Hamilton alleges that the Waiver Notice was “false and misleading because it strongly implies that prior to receiving [LoanCare's] letter, [Hamilton] was liable for the deficiency balance that arose after the sale of the Property.” (Amend. Compl. Dkt. 15 at ¶ 31). Hamilton also alleges he was “highly confused and misled by [Loancare's] letter because he was led to believe that his bankruptcy discharge had no legal effect and that he was liable for the deficiency balance up to the date he received [Loancare's] letter.” (Id. at ¶24).

         II. LEGAL STANDARD

         Under Rule 8(a)(2), a plaintiff must provide “a short and plain statement of the claim showing that the pleader is entitled to relief.” Fed.R.Civ.P. 8. A Rule 12(b)(6) motion to dismiss tests the sufficiency of the complaint; the purpose is not to decide its merits. Gibson v. City of Chicago, 910 F.2d 1510, 1520 (7th Cir. 1990). A determination of the sufficiency of a claim must be made “on the assumption that all allegations in the complaint are true (even if doubtful in fact).” Bell Atlantic Corp. v. Twombly, 550 U.S. 544, 555 (2007). “A claim has facial plausibility when the plaintiff pleads factual content that allows the court to draw the reasonable inference that the defendant is liable for the misconduct alleged.” Ashcroft v. Iqbal, 556 U.S. 662, 678 (2009).

         To survive a motion to dismiss, a plaintiff “must satisfy two conditions: first, the complaint must describe the claim in sufficient detail to give the defendant fair notice of what the claim is and the grounds upon which it rests; and second, its allegations must plausibly suggest that the plaintiff has a right to relief, raising that possibility above a speculative level.” Horning v. Lab. Corp. of Am., No. 09 C 3421, 2009 U.S. Dist. LEXIS 80866, at *4 (N.D. Ill. Sep. 3, 2009) (internal citations omitted).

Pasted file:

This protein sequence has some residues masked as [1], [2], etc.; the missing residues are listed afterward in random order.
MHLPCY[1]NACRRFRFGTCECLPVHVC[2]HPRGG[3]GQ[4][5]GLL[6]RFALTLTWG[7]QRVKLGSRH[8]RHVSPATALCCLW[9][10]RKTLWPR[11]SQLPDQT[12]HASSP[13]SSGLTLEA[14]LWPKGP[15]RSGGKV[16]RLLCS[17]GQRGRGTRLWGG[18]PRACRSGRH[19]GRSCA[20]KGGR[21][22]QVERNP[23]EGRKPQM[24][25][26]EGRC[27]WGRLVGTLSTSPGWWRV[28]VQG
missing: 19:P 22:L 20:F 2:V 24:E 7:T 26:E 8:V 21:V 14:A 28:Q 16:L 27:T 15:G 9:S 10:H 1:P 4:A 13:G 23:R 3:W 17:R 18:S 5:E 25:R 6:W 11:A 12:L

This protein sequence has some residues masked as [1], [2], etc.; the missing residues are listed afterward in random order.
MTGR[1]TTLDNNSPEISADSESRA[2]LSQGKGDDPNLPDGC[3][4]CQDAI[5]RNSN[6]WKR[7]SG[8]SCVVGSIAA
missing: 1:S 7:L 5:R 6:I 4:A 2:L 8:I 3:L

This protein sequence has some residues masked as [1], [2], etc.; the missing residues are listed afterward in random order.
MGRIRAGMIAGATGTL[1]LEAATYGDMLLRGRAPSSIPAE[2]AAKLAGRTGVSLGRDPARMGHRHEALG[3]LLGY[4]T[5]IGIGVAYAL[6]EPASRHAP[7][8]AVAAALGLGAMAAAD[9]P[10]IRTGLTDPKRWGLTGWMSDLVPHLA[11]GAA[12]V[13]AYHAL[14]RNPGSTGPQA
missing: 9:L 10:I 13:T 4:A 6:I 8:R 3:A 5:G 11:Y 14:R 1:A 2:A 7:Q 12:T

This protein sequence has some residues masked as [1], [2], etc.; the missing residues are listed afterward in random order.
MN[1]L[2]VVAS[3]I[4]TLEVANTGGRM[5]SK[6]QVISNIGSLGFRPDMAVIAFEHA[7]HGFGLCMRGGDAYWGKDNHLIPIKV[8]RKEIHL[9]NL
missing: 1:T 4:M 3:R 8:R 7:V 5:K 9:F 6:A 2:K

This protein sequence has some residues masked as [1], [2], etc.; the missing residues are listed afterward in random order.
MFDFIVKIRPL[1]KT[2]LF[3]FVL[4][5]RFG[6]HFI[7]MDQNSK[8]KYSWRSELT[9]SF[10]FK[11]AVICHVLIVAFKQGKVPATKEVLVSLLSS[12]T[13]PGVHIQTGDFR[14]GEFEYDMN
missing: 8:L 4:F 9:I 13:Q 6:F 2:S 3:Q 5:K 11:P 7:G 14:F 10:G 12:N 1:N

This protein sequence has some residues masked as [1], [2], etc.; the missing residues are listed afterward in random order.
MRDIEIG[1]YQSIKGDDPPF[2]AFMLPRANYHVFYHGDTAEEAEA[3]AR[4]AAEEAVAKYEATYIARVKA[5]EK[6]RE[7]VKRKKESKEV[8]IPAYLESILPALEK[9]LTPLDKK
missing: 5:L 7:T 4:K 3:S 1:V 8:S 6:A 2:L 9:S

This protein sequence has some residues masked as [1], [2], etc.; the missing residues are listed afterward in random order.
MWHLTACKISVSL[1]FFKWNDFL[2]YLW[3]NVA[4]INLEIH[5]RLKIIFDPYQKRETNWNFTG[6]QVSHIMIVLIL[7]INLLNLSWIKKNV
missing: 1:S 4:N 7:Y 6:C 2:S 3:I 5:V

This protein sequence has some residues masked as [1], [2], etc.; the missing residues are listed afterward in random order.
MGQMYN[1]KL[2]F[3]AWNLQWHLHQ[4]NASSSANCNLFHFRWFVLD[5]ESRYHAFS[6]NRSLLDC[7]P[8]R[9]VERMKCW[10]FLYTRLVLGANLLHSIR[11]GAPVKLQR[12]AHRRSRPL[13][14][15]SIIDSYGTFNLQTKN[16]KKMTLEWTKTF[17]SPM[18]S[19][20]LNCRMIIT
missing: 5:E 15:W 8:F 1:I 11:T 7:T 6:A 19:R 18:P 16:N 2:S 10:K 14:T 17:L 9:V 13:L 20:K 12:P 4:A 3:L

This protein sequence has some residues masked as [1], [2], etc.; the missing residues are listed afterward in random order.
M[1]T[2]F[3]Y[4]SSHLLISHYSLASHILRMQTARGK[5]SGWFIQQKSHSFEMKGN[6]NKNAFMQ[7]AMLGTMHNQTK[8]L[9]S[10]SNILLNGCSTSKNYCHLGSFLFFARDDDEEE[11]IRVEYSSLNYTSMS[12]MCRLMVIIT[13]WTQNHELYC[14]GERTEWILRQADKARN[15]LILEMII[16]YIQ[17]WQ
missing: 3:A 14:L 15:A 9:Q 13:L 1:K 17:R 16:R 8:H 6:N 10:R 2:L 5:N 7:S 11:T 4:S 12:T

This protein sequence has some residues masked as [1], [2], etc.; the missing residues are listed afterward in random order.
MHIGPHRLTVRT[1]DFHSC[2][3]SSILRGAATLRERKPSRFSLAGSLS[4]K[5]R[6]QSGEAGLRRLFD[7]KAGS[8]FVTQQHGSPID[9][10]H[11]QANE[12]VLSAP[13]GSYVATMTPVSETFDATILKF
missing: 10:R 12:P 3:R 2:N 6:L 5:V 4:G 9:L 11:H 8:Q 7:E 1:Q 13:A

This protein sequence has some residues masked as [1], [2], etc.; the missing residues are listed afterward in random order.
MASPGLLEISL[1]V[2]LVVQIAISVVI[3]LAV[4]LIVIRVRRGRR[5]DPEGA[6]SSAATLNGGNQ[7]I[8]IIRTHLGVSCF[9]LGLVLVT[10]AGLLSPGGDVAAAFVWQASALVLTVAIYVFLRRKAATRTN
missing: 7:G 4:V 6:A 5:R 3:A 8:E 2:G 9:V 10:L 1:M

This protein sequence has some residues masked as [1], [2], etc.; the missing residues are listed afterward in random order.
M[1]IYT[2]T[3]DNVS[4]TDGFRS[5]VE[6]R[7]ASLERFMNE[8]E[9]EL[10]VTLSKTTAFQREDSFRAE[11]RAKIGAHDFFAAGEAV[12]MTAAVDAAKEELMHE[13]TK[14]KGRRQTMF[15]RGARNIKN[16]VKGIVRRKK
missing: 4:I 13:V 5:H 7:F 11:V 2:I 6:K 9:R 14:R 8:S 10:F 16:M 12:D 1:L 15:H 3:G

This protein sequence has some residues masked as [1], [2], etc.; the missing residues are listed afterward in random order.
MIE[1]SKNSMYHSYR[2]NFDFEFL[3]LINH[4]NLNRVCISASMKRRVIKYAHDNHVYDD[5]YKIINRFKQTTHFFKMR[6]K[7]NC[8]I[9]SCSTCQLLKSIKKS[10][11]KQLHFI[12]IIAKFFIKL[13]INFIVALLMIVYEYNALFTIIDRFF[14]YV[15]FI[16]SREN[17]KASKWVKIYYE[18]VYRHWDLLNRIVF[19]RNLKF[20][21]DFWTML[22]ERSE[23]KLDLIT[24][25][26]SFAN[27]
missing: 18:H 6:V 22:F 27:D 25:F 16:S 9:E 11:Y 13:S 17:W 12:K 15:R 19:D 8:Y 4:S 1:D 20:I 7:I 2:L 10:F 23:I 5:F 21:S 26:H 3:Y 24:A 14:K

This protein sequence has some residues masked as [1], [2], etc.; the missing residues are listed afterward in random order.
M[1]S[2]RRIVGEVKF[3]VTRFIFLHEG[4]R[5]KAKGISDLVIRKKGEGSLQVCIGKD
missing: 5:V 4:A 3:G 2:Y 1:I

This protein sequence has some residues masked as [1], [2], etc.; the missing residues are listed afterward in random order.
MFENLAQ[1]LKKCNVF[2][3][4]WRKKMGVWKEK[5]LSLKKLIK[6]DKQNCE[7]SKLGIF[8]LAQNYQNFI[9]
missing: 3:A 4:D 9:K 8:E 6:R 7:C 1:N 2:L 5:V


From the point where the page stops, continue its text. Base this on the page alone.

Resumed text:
III. DISCUSSION

         Hamilton's claim is for a violation of the Fair Debt Collection Practices Act (“FDCPA”), 15 U.S.C. § 1692 et seq. LoanCare moves to dismiss the claim, arguing that the Complaint fails to state a cause of action for three reasons: (1) the Waiver Notice is not “collection activity” under the FDCPA; (2) the Waiver Notice was sent to Hamilton's attorney's rather than Hamilton and no “competent attorney” would have been deceived by the notice; and (3) if the “competent attorney” standard is not applied, the “unsophisticated consumer” would still not have been misled by the Waiver Notice. The Court will address the first two of these arguments.

         A. Whether the Waiver Notice is “collection activity” under the FDCPA

         The FDCPA generally prohibits “debt collectors” from engaging in abusive, deceptive, or unfair debt-collection practices. Gburek v. Litton Loan Servicing LP, 614 F.3d 380, 384 (7th Cir. 2010). Pursuant to Section 1692e of the FDCPA, “[a] debt collector may not use any false, deceptive, or misleading representation or means in connection with the collection of any debt.” 15 U.S.C. § 1692(e)(2). Two threshold criteria must be met for the FDCPA to apply: 1) “the defendant must qualify as a ‘debt collector''”; and 2) “the communication by the debt collector that forms the basis of the suit must have been made ‘in connection with the collection of any debt.'” Gburek, 614 F.3d at 384 (quoting 15 U.S.C. § 1692a(6), §§ 1692c(a)-(b), § 1692e, § 1692g).

         Loancare does not dispute that it qualifies as a “debt collector, ” but argues that the Waiver Notice was not sent “in connection with the collection of a debt” because the Waiver Notice did not make an express demand for payment, list a payment due date, or threaten consequences should the debtor fail to pay. (Dkt. 17 at 8-9). Further Loancare asserts that the Waiver ...